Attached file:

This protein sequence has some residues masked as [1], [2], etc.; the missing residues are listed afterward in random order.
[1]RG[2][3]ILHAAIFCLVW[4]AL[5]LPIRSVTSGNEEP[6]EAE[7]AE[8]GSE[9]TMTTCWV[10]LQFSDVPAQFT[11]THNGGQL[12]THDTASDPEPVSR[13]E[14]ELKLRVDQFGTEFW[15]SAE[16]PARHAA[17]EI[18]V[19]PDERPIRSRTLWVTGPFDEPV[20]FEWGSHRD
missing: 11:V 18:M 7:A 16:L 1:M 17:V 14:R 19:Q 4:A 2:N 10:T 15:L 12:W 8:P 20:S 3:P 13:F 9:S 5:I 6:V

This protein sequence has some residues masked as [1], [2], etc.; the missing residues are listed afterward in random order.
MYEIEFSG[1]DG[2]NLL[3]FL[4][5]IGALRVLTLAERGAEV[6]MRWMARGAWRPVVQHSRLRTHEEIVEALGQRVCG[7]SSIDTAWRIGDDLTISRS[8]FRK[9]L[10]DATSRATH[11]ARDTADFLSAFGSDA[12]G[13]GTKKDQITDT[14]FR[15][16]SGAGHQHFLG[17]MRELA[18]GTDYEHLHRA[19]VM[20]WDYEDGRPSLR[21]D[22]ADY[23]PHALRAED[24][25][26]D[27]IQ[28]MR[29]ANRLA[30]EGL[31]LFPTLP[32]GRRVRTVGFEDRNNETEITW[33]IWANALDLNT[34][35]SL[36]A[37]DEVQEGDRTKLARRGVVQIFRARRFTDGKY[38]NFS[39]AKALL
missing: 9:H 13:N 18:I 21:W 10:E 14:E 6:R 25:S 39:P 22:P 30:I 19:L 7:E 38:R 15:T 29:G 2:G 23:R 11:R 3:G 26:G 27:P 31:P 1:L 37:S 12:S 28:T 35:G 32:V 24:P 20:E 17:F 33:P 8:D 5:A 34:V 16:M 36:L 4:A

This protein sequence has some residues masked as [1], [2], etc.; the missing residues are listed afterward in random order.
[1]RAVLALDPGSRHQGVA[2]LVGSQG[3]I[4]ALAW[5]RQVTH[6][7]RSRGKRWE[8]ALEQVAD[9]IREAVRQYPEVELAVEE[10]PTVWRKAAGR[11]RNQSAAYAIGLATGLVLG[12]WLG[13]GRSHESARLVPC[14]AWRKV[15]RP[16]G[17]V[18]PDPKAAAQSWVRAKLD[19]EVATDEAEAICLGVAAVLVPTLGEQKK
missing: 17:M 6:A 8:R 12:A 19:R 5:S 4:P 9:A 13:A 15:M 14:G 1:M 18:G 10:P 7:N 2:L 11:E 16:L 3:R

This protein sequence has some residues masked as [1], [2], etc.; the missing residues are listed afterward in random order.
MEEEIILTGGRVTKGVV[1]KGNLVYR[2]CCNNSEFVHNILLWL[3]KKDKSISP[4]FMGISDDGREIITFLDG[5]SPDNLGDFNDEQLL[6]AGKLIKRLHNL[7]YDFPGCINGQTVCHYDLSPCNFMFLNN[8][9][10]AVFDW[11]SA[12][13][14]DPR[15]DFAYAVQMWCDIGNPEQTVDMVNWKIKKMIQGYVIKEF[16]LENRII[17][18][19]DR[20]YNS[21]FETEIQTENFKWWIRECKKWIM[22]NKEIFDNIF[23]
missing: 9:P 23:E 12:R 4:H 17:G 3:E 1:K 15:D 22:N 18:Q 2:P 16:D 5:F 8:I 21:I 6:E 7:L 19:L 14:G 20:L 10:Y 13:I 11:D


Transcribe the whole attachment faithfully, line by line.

This protein sequence has some residues masked as [1], [2], etc.; the missing residues are listed afterward in random order.
[1]RG[2][3]ILHAAIFCLVW[4]AL[5]LPIRSVTSGNEEP[6]EAE[7]AE[8]GSE[9]TMTTCWV[10]LQFSDVPAQFT[11]THNGGQL[12]THDTASDPEPVSR[13]E[14]ELKLRVDQFGTEFW[15]SAE[16]PARHAA[17]EI[18]V[19]PDERPIRSRTLWVTGPFDEPV[20]FEWGSHRD
missing: 11:V 18:M 7:A 16:L 1:M 17:V 14:R 19:Q 4:A 2:N 10:T 15:L 12:W 8:P 20:S 3:P 13:F 9:S 5:I 6:V

This protein sequence has some residues masked as [1], [2], etc.; the missing residues are listed afterward in random order.
MYEIEFSG[1]DG[2]NLL[3]FL[4][5]IGALRVLTLAERGAEV[6]MRWMARGAWRPVVQHSRLRTHEEIVEALGQRVCG[7]SSIDTAWRIGDDLTISRS[8]FRK[9]L[10]DATSRATH[11]ARDTADFLSAFGSDA[12]G[13]GTKKDQITDT[14]FR[15][16]SGAGHQHFLG[17]MRELA[18]GTDYEHLHRA[19]VM[20]WDYEDGRPSLR[21]D[22]ADY[23]PHALRAED[24][25][26]D[27]IQ[28]MR[29]ANRLA[30]EGL[31]LFPTLP[32]GRRVRTVGFEDRNNETEITW[33]IWANALDLNT[34][35]SL[36]A[37]DEVQEGDRTKLARRGVVQIFRARRFTDGKY[38]NFS[39]AKALL
missing: 9:H 13:N 18:I 21:W 10:E 14:E 6:R 25:S 39:P 22:P 30:I 19:L 7:E 38:R 15:T 29:G 2:G 23:R 11:R 3:G 26:G 27:P 31:P 1:L 37:S 12:S 28:T 35:G 32:V 24:P 20:E 17:F 33:P 8:D 5:A 34:V 16:M 36:L 4:A

This protein sequence has some residues masked as [1], [2], etc.; the missing residues are listed afterward in random order.
[1]RAVLALDPGSRHQGVA[2]LVGSQG[3]I[4]ALAW[5]RQVTH[6][7]RSRGKRWE[8]ALEQVAD[9]IREAVRQYPEVELAVEE[10]PTVWRKAAGR[11]RNQSAAYAIGLATGLVLG[12]WLG[13]GRSHESARLVPC[14]AWRKV[15]RP[16]G[17]V[18]PDPKAAAQSWVRAKLD[19]EVATDEAEAICLGVAAVLVPTLGEQKK
missing: 17:M 6:A 8:R 12:A 19:R 5:S 4:P 9:A 13:A 15:M 14:G 1:M 18:G 10:P 7:N 2:L 11:E 16:L 3:R

This protein sequence has some residues masked as [1], [2], etc.; the missing residues are listed afterward in random order.
MEEEIILTGGRVTKGVV[1]KGNLVYR[2]CCNNSEFVHNILLWL[3]KKDKSISP[4]FMGISDDGREIITFLDG[5]SPDNLGDFNDEQLL[6]AGKLIKRLHNL[7]YDFPGCINGQTVCHYDLSPCNFMFLNN[8][9][10]AVFDW[11]SA[12][13][14]DPR[15]DFAYAVQMWCDIGNPEQTVDMVNWKIKKMIQGYVIKEF[16]LENRII[17][18][19]DR[20]YNS[21]FETEIQTENFKWWIRECKKWIM[22]NKEIFDNIF[23]
missing: 9:P 23:E 12:R 4:H 17:G 3:E 1:K 15:D 22:N 18:Q 2:P 16:D 5:F 8:I 21:I 6:E 7:L 19:L 14:G 20:L 10:Y 13:I 11:D